Herbs, much branched, forming tangled or spreading masses. Stems with branches divaricate or ascending, terete or obtusely angled, 2-10(-15) dm, sparsely scurfy when young. Leaves alternate (or the proximalmost opposite), long petiolate becoming nearly sessile distally, blade ovate to triangular, 15-50(-60) × 10-40 mm, base subhastate or cuneate, margin deeply or shallowly sinuate-dentate with acute or obtuse teeth, apex acute or obtuse, distalmost bracteate blades becoming entire and linear or oblong-linear. Staminate flowers in glomerules borne in slender, naked or sparingly bracteate (at base), mostly interrupted simple or paniculate spikes, calyx 5-cleft. Pistillate flowers fascicled in distal axils. Fruiting bracteoles strongly 3-veined and reticulate, sessile or short stipitate, ovate-rhombic or subflabelliform, 4-8 × 3-7 mm, moderately compressed, united from narrowed base to middle, margin broad, foliaceous, coarsely dentate, indurate at maturity, faces tuberculate or smooth. Seeds brown, 1.5-2 mm; radicle inferior, ascending.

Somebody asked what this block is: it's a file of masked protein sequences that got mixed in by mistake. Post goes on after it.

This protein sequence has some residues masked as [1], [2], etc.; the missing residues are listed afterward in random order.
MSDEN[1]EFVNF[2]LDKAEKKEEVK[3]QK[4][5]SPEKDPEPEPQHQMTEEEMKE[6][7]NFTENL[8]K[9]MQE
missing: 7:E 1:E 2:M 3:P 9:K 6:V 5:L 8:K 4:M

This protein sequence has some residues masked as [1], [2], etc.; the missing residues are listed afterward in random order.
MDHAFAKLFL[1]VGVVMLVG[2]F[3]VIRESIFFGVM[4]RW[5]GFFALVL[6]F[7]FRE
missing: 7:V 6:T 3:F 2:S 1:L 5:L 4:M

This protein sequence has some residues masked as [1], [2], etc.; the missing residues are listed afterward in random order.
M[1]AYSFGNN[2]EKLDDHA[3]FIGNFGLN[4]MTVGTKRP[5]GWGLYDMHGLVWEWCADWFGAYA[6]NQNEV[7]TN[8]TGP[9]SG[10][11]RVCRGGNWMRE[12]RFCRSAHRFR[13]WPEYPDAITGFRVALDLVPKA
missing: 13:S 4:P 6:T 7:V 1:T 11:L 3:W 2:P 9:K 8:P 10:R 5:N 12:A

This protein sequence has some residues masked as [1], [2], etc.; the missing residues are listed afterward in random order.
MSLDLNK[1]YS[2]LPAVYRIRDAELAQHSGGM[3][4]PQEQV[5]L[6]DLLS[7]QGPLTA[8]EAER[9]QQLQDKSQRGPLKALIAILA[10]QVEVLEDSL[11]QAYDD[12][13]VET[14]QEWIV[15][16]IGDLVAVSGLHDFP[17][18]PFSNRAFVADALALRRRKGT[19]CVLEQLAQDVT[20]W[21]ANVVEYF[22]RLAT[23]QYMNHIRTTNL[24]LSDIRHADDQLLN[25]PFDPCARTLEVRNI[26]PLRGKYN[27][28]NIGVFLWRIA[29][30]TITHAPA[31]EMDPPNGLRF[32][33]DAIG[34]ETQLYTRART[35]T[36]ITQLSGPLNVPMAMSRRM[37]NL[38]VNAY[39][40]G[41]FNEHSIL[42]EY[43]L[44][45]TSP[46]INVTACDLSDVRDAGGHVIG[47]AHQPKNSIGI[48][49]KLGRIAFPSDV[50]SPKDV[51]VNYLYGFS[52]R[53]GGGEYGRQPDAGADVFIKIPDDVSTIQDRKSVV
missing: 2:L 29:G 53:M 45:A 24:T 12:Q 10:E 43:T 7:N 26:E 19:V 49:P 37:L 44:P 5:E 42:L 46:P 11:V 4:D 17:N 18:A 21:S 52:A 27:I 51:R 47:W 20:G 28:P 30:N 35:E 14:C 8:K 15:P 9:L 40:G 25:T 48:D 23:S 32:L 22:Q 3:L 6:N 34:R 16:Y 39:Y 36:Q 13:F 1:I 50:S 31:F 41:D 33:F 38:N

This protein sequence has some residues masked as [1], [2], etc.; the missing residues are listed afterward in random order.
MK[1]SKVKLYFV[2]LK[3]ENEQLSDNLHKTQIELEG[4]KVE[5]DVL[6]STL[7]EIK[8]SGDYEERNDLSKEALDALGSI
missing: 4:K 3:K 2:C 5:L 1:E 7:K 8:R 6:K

Flowering late summer-fall. Atlantic and Gulf coasts, ballast and waste grounds; 0-50 m; introduced; Ala., Conn., Fla., Mass., N.H., N.J., Pa.; Europe.
H. M. Hall and F. E. Clements (1923) treated Atriplex tatarica at specific level with the above distribution (as an introduced ballast plant of rare occurrence), but did not recognize the closely similar A. laciniata, which is currently the species recognized for coastal eastern America. They evidently interpreted A. tatarica to include A. lampa Gillies as identified by P. C. Standley (1916). Atriplex lampa is a shrubby species from South America and does not figure in consideration of North American taxa. Atriplex tatarica includes a complex of forms and varieties in FloraURSS (M. M. Iljin 1936). In FloraEuropaea (P. Aellen 1964b) A. tatarica and A. laciniata are separated in the key by the glomerules of A. tatarica being borne in terminal, leafless, often long panicles, whereas those of A. laciniata are borne axillary or in leafy clusters. The species differ otherwise in stature, A. laciniata being a dwarf plant up to 30 cm and with small leaves, A. tatarica being a robust annual up to 150 cm, and with large leaves. The illustration by Hall and Clements (fig. 38) shows a plant with leafy panicle.
Atriplex tatarica has been ignored by H. A. Gleason and A. Cronquist (1991) and by all other authors of floras covering the northeastern United States.